5.7 The secular principle is enshrined in the Constitution and the values of secular democracy are proclaimed by the big bourgeois leadership of the State. However, the practice of secularism by the bourgeoisie has been flawed. They try to distort the whole concept of secularism. They would have the people believe that instead of complete separation of religion and politics, secularism means freedom for all religious faiths to equally interfere in the affairs of the State and political life. Instead of firmly combating the anti-secular trends, the bourgeoisie often gives concessions and strengthens them. The threat to the secular foundations has become menacing with the rise of the communal and fascistic RSS-led combine and its assuming power at the Centre. Systematic efforts are on to communalise the institutions of the State, the administration, the educational system and the media. The growth of majority communalism will strengthen the forces of minority communalism and endanger national unity. The support of sections of the big bourgeoisie for the BJP and its communal platform is fraught with serious consequences for democracy and secularism in the country.
5.8 Our Party is, therefore, committed to wage an uncompromising struggle for the consistent implementation of the principles of secularism. Even the slightest departure from that principle should be exposed and fought. While defending the right of every religious community — whether it is the majority or the minorities — as well as those who have no faith in any religion to believe in and practice any religion or none at all, the Party should fight against all forms of intrusion of religion in the economic, political and administrative life of the nation and uphold secular and democratic values in culture, education and society. The danger of fascist trends gaining ground, based on religious communalism must be firmly fought at all levels.
5.9 In conditions of capitalist exploitation the guaranteed rights to the minorities provided in the Constitution are also not implemented. There is the lack of equal opportunities and discrimination against the Muslim minorities both in the economic and social sphere. Communal riots and violent attacks against the Muslims have become a permanent feature. The RSS and its outfits constantly instigate hatred against the minorities and they target the Christian community also. This fosters alienation and insecurity among the minorities, which breeds fundamentalist trends and weakens the secular foundations. Minority communalism isolates the minorities and hampers the common movement of all oppressed sections. Defence of minority rights is a crucial aspect of the struggle to strengthen democracy and secularism.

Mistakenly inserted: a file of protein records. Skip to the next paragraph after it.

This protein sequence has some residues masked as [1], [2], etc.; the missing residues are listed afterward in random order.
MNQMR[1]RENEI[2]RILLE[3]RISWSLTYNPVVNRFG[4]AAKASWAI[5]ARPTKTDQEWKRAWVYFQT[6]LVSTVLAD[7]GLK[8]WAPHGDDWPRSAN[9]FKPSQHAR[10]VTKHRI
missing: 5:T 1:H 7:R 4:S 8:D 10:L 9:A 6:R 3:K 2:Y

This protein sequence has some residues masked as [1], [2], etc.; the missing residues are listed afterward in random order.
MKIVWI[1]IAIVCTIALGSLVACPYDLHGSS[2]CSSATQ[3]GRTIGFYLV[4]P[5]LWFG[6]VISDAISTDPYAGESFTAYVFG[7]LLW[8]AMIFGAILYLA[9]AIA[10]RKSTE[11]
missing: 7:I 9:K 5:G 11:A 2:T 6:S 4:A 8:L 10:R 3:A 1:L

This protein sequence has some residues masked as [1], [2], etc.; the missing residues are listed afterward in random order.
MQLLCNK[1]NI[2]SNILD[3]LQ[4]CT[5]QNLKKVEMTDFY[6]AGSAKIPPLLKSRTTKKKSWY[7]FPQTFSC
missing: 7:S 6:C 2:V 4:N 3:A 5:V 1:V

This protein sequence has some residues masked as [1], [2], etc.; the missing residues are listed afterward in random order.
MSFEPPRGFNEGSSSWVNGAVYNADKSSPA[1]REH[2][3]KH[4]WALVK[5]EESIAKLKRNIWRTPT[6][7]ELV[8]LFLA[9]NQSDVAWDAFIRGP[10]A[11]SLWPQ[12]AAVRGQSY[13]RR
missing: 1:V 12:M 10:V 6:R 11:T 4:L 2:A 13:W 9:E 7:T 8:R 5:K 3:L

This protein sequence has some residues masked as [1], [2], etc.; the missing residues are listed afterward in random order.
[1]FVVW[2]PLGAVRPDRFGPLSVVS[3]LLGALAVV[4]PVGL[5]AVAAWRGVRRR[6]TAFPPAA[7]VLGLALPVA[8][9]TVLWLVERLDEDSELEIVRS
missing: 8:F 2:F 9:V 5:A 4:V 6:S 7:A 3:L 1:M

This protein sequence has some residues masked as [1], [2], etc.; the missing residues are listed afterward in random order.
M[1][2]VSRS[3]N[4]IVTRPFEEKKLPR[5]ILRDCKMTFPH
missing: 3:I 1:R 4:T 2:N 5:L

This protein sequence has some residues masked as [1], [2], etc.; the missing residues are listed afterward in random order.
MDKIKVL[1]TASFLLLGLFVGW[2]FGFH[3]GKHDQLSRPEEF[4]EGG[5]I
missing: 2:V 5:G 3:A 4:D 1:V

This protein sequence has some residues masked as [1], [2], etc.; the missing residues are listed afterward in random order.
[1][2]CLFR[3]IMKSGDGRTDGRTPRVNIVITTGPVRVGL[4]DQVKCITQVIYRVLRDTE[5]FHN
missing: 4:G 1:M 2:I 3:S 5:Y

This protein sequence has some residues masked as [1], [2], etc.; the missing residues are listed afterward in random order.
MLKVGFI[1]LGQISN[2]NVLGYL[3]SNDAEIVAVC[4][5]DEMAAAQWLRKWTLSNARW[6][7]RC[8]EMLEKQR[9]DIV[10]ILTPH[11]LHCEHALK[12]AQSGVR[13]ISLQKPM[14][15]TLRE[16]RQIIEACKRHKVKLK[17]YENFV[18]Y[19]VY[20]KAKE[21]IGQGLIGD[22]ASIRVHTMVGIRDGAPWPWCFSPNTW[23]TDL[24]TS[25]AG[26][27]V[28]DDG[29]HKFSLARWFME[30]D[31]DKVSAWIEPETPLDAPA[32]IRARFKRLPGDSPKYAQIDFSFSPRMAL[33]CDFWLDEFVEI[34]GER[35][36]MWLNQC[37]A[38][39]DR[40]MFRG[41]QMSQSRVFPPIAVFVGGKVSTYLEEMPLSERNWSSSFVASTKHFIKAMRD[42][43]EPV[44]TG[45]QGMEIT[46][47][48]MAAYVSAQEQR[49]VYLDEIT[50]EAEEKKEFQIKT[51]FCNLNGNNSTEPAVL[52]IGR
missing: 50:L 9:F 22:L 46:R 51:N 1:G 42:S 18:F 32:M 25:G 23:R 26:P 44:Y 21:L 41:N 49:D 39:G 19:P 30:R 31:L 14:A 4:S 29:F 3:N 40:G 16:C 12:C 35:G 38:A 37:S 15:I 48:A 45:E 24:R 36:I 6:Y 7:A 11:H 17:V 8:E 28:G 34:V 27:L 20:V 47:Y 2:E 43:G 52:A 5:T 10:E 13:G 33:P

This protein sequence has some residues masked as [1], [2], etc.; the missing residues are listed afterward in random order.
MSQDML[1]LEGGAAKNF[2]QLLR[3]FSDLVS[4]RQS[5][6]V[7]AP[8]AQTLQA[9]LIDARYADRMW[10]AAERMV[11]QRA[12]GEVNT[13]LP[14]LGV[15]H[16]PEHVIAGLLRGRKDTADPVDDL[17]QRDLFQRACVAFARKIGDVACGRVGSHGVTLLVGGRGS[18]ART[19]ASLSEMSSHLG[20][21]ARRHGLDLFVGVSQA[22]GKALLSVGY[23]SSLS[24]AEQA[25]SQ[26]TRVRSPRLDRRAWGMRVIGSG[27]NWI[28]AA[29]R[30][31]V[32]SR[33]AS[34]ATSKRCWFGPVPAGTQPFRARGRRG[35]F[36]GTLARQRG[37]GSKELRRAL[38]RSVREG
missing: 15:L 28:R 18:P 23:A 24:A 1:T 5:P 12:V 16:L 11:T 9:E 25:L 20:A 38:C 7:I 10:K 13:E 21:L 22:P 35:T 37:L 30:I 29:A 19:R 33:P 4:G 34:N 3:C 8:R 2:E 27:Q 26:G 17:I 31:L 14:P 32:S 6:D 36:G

5.10 The bourgeois-landlord system has also failed to put an end to caste oppression. The worst sufferers are the scheduled castes. The dalits are subject to untouchability and other forms of discrimination despite these being declared unlawful. The growing consciousness among the dalits for emancipation is sought to be met with brutal oppression and atrocities. The assertion by the dalits has a democratic content reflecting the aspirations of the most oppressed sections of society. The backward castes have also asserted their rights in a caste-ridden society.
5.11 At the same time a purely caste appeal which seeks to perpetuate caste divisions for the narrow aim of consolidating vote banks and detaching these downtrodden sections from the common democratic movement has also been at work. Many caste leaders and certain leaders of bourgeois political parties seek to utilise the polarisation on caste lines for narrow electoral gains and are hostile to building up the common movement of the oppressed sections of all castes. They ignore the basic class issues of land, wages and fight against landlordism, which is the basis for overthrowing the old social order.
5.12 The problem of caste oppression and discrimination has a long history and is deeply rooted in the pre-capitalist social system. The society under capitalist development has compromised with the existing caste system. The Indian bourgeoisie itself fosters caste prejudices. Working class unity presupposes unity against the caste system and the oppression of dalits, since the vast majority of the dalit population are part of the labouring classes. To fight for the abolition of the caste system and all forms of social oppression through a social reform movement is an important part of the democratic revolution. The fight against caste oppression is interlinked with the struggle against class exploitation.